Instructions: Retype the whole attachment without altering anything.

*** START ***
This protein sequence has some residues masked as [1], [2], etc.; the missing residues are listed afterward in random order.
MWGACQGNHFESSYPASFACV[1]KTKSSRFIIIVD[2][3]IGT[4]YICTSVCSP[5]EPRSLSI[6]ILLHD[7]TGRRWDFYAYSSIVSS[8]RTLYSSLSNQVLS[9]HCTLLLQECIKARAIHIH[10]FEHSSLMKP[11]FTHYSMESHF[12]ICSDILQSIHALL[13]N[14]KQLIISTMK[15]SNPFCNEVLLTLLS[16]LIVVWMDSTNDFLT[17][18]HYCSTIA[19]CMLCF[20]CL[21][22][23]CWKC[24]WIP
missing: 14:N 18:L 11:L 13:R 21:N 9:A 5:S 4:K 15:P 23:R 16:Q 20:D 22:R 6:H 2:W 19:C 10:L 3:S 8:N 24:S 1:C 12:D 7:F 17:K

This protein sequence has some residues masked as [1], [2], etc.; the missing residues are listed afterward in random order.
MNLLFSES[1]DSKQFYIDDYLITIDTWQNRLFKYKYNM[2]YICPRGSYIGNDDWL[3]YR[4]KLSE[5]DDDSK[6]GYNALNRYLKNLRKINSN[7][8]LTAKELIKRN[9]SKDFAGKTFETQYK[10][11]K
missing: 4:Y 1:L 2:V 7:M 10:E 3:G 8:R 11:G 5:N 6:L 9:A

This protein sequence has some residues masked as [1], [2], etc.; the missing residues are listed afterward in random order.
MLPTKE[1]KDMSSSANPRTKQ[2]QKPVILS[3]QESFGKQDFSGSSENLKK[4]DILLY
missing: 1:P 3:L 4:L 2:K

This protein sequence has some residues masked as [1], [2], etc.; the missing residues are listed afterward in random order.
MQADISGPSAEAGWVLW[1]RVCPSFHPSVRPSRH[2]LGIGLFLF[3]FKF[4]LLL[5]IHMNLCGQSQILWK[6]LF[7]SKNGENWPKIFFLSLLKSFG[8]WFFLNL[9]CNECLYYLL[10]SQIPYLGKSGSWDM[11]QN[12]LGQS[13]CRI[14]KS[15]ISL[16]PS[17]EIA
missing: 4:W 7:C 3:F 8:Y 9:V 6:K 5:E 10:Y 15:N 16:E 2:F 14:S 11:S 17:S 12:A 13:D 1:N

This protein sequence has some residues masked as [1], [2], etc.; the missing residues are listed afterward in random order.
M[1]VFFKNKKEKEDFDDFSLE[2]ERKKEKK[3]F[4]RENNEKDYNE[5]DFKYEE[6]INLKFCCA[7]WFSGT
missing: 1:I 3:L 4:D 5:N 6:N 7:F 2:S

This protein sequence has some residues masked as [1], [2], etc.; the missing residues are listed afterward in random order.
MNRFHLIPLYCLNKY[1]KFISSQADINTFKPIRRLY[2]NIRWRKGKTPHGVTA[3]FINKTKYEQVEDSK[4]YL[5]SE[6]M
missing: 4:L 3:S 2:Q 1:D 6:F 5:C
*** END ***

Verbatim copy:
This protein sequence has some residues masked as [1], [2], etc.; the missing residues are listed afterward in random order.
MWGACQGNHFESSYPASFACV[1]KTKSSRFIIIVD[2][3]IGT[4]YICTSVCSP[5]EPRSLSI[6]ILLHD[7]TGRRWDFYAYSSIVSS[8]RTLYSSLSNQVLS[9]HCTLLLQECIKARAIHIH[10]FEHSSLMKP[11]FTHYSMESHF[12]ICSDILQSIHALL[13]N[14]KQLIISTMK[15]SNPFCNEVLLTLLS[16]LIVVWMDSTNDFLT[17][18]HYCSTIA[19]CMLCF[20]CL[21][22][23]CWKC[24]WIP
missing: 14:N 18:L 11:L 13:R 21:N 9:A 5:S 4:K 15:P 23:R 16:Q 20:D 22:R 6:H 2:W 19:C 10:L 3:S 8:N 24:S 1:C 12:D 7:F 17:K

This protein sequence has some residues masked as [1], [2], etc.; the missing residues are listed afterward in random order.
MNLLFSES[1]DSKQFYIDDYLITIDTWQNRLFKYKYNM[2]YICPRGSYIGNDDWL[3]YR[4]KLSE[5]DDDSK[6]GYNALNRYLKNLRKINSN[7][8]LTAKELIKRN[9]SKDFAGKTFETQYK[10][11]K
missing: 4:Y 1:L 2:V 7:M 10:E 3:G 8:R 11:G 5:N 6:L 9:A

This protein sequence has some residues masked as [1], [2], etc.; the missing residues are listed afterward in random order.
MLPTKE[1]KDMSSSANPRTKQ[2]QKPVILS[3]QESFGKQDFSGSSENLKK[4]DILLY
missing: 1:P 3:L 4:L 2:K

This protein sequence has some residues masked as [1], [2], etc.; the missing residues are listed afterward in random order.
MQADISGPSAEAGWVLW[1]RVCPSFHPSVRPSRH[2]LGIGLFLF[3]FKF[4]LLL[5]IHMNLCGQSQILWK[6]LF[7]SKNGENWPKIFFLSLLKSFG[8]WFFLNL[9]CNECLYYLL[10]SQIPYLGKSGSWDM[11]QN[12]LGQS[13]CRI[14]KS[15]ISL[16]PS[17]EIA
missing: 4:W 7:C 3:F 8:Y 9:V 6:K 5:E 10:Y 15:N 16:E 2:F 14:S 11:S 17:S 12:A 13:D 1:N

This protein sequence has some residues masked as [1], [2], etc.; the missing residues are listed afterward in random order.
M[1]VFFKNKKEKEDFDDFSLE[2]ERKKEKK[3]F[4]RENNEKDYNE[5]DFKYEE[6]INLKFCCA[7]WFSGT
missing: 1:I 3:L 4:D 5:N 6:N 7:F 2:S

This protein sequence has some residues masked as [1], [2], etc.; the missing residues are listed afterward in random order.
MNRFHLIPLYCLNKY[1]KFISSQADINTFKPIRRLY[2]NIRWRKGKTPHGVTA[3]FINKTKYEQVEDSK[4]YL[5]SE[6]M
missing: 4:L 3:S 2:Q 1:D 6:F 5:C